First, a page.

Sterilized cream: refers to either tetra packed or canned cream or to individual UHT creamers for foodservice - it's a packaging term with no specific butterfat level implied

                        Cream or single cream: I've never seen for sale

                        Coffee cream or table cream: 18% - most brands are UHT

                        Half-&-Half: 10% - most brands are UHT

                        Light cream: 5% - UHT

                    2. f
                      FlavoursGal Jan 17, 2007 02:06 PM

                      As far as I know, the term "heavy cream" is not used in Canada. I've always used whipping cream (35%) when heavy cream has been called for, with no problems.

                      On the other hand, if your whipping cream was the yucky ultra-pasteurized version, I'd be more prone to blaming your problem on this than on the cream's butterfat content.

                      1. j
                        jcanncuk Jan 17, 2007 01:49 PM

                        Try Whole Foods - bet they will have "real" heavy cream.

                        1 Reply
                        1. re: jcanncuk
                          a
                          Abbeshay Nov 2, 2007 01:13 PM

                          Yes, but it's expensive, so, of course, I bought some. It comes in a small glass bottle which I've kept for keeping regular milk very cold in the fridge. By the way, I bought some of the whole milk in the glass bottles there and was surprised by a layer of cream on the surface when I got home!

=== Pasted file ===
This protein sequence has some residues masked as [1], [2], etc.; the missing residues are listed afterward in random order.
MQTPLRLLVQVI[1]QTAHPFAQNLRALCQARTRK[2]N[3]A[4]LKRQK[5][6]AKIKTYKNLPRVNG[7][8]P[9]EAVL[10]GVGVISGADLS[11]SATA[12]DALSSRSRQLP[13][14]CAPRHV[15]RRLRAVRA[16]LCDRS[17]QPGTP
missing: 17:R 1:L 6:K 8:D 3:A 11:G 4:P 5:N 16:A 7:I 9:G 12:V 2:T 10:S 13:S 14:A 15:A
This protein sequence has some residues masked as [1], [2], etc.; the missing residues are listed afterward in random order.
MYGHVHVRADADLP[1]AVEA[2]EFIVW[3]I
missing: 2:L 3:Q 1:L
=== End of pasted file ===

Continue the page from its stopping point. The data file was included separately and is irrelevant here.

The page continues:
2. Leslieville Jan 17, 2007 01:46 PM

                          What went wrong with the recipe is that he used whipping cream (30-36% fat) instead of heavy cream (40% fat). The question is, where can he find heavy cream. You can check at your grocery for heavy whipping cream which will be 40% also. perhaps the dairy manager can help you with this.

                          1. Quine Jan 17, 2007 03:48 AM

                            Whipping cream is "lighter" than heavy cream but liquid is liquid...as in a cup (or any portion of such)is still a cup.

                            Maybe you can post the recipe and tell us what went wrong?

                            2 Replies
                            1. re: Quine
                              DockPotato Nov 1, 2007 02:00 PM

                              Milk used to be delivered in bottles with the cream separated at the top. That top layer was often "raided" for cooking.

                              What exactly were cooks of that time skimming? How much BF and how thick?

                              Is non-homogenized milk still available?

                              1. re: DockPotato
                                m
                                murpho Nov 2, 2007 12:59 PM

                                I used to love licking the thick cream off our milk bottles. I had to fight my sisters for it though. Wish milk still came in bottles... Much more environmentally friendly.